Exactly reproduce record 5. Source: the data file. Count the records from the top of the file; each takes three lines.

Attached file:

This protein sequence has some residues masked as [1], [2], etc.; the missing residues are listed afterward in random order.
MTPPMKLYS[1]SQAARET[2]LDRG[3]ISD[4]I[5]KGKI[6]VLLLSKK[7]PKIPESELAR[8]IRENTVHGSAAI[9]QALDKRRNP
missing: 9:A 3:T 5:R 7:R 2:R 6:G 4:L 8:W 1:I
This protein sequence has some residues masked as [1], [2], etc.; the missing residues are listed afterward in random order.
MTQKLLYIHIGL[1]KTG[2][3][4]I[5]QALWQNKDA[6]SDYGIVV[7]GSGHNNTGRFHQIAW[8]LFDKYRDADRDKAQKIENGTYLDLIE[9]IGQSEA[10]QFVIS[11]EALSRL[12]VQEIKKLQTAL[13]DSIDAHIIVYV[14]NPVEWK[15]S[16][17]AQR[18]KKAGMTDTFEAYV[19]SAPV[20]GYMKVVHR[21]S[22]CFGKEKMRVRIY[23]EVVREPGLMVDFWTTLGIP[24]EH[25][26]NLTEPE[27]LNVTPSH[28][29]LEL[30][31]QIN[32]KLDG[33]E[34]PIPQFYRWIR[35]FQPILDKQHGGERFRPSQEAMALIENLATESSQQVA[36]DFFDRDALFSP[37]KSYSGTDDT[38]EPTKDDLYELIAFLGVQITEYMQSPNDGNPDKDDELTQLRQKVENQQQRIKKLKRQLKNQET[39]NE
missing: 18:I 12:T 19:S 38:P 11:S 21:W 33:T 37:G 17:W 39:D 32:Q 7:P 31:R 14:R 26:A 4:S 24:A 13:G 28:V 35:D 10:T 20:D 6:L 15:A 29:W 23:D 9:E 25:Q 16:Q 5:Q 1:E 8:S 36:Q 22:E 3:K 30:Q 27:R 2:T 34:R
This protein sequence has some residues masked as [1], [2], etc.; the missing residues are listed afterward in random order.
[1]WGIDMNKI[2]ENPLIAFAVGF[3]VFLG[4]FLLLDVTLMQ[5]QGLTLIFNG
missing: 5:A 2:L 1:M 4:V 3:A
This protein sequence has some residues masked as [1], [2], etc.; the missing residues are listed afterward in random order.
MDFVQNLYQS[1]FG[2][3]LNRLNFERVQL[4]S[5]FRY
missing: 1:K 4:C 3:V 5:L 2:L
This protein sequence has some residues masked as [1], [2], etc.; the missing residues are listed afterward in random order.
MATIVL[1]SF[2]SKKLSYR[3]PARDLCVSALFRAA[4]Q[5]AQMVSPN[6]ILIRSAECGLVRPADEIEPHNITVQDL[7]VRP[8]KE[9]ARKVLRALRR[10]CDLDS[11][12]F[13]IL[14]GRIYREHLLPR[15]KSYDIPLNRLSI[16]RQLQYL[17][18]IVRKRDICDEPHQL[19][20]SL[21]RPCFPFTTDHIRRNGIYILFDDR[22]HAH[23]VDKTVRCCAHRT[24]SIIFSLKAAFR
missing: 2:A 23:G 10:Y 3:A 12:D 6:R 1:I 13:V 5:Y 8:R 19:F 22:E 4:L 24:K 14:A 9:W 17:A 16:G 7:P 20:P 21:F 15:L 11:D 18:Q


This protein sequence has some residues masked as [1], [2], etc.; the missing residues are listed afterward in random order.
MATIVL[1]SF[2]SKKLSYR[3]PARDLCVSALFRAA[4]Q[5]AQMVSPN[6]ILIRSAECGLVRPADEIEPHNITVQDL[7]VRP[8]KE[9]ARKVLRALRR[10]CDLDS[11][12]F[13]IL[14]GRIYREHLLPR[15]KSYDIPLNRLSI[16]RQLQYL[17][18]IVRKRDICDEPHQL[19][20]SL[21]RPCFPFTTDHIRRNGIYILFDDR[22]HAH[23]VDKTVRCCAHRT[24]SIIFSLKAAFR
missing: 2:A 23:G 10:Y 3:A 12:D 6:R 1:I 13:V 5:Y 8:R 19:F 22:E 4:L 24:K 14:A 9:W 17:A 16:G 7:P 20:P 21:F 15:L 11:D 18:Q